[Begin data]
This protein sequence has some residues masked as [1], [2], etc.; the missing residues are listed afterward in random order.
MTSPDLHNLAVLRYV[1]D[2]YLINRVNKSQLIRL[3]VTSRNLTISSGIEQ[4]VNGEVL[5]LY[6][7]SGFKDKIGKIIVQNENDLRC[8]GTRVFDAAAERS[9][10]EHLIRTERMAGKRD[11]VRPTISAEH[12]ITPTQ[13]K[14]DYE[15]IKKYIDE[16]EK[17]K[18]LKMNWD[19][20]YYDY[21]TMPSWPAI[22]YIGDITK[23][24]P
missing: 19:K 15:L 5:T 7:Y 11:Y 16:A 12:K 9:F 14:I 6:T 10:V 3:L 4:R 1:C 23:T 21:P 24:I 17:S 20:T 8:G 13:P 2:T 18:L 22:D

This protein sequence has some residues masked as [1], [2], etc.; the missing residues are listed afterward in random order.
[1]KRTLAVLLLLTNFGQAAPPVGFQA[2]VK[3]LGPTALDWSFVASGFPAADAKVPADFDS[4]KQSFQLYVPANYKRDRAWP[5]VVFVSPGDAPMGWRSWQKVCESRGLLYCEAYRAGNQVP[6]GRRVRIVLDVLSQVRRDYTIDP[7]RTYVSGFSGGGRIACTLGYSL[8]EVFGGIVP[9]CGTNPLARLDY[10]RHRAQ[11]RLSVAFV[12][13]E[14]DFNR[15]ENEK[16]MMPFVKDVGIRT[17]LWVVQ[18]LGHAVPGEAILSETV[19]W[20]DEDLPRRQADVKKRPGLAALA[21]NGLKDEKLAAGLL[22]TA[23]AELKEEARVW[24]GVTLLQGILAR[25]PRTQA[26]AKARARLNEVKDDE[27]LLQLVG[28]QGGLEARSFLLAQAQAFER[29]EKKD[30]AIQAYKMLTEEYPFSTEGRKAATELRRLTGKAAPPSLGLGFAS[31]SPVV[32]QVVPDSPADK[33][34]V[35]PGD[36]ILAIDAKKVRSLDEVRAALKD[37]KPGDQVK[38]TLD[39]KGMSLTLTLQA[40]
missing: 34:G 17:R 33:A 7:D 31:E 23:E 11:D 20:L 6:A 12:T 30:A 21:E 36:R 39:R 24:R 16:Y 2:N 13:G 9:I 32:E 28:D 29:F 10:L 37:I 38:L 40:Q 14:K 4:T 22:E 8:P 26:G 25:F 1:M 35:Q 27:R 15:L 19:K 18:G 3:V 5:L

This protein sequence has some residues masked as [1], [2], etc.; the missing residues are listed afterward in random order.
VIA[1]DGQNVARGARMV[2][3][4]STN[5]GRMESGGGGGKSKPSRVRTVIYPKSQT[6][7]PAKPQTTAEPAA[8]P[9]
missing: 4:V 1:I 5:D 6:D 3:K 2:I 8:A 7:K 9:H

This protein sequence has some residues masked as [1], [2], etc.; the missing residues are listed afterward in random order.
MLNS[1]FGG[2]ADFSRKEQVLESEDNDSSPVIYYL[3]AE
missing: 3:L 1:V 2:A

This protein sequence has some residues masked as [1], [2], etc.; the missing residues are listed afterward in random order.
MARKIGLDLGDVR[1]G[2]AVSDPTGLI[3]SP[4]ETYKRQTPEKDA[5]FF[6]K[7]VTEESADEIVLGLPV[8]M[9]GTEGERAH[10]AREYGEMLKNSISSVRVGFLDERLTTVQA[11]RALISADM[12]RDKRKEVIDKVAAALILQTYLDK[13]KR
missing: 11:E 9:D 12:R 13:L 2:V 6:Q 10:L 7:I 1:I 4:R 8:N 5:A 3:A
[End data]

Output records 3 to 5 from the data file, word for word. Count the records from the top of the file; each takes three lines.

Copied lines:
This protein sequence has some residues masked as [1], [2], etc.; the missing residues are listed afterward in random order.
VIA[1]DGQNVARGARMV[2][3][4]STN[5]GRMESGGGGGKSKPSRVRTVIYPKSQT[6][7]PAKPQTTAEPAA[8]P[9]
missing: 4:V 1:I 5:D 6:D 3:K 2:I 8:A 7:K 9:H

This protein sequence has some residues masked as [1], [2], etc.; the missing residues are listed afterward in random order.
MLNS[1]FGG[2]ADFSRKEQVLESEDNDSSPVIYYL[3]AE
missing: 3:L 1:V 2:A

This protein sequence has some residues masked as [1], [2], etc.; the missing residues are listed afterward in random order.
MARKIGLDLGDVR[1]G[2]AVSDPTGLI[3]SP[4]ETYKRQTPEKDA[5]FF[6]K[7]VTEESADEIVLGLPV[8]M[9]GTEGERAH[10]AREYGEMLKNSISSVRVGFLDERLTTVQA[11]RALISADM[12]RDKRKEVIDKVAAALILQTYLDK[13]KR
missing: 11:E 9:D 12:R 13:L 2:V 6:Q 10:L 7:I 1:I 4:R 8:N 5:A 3:A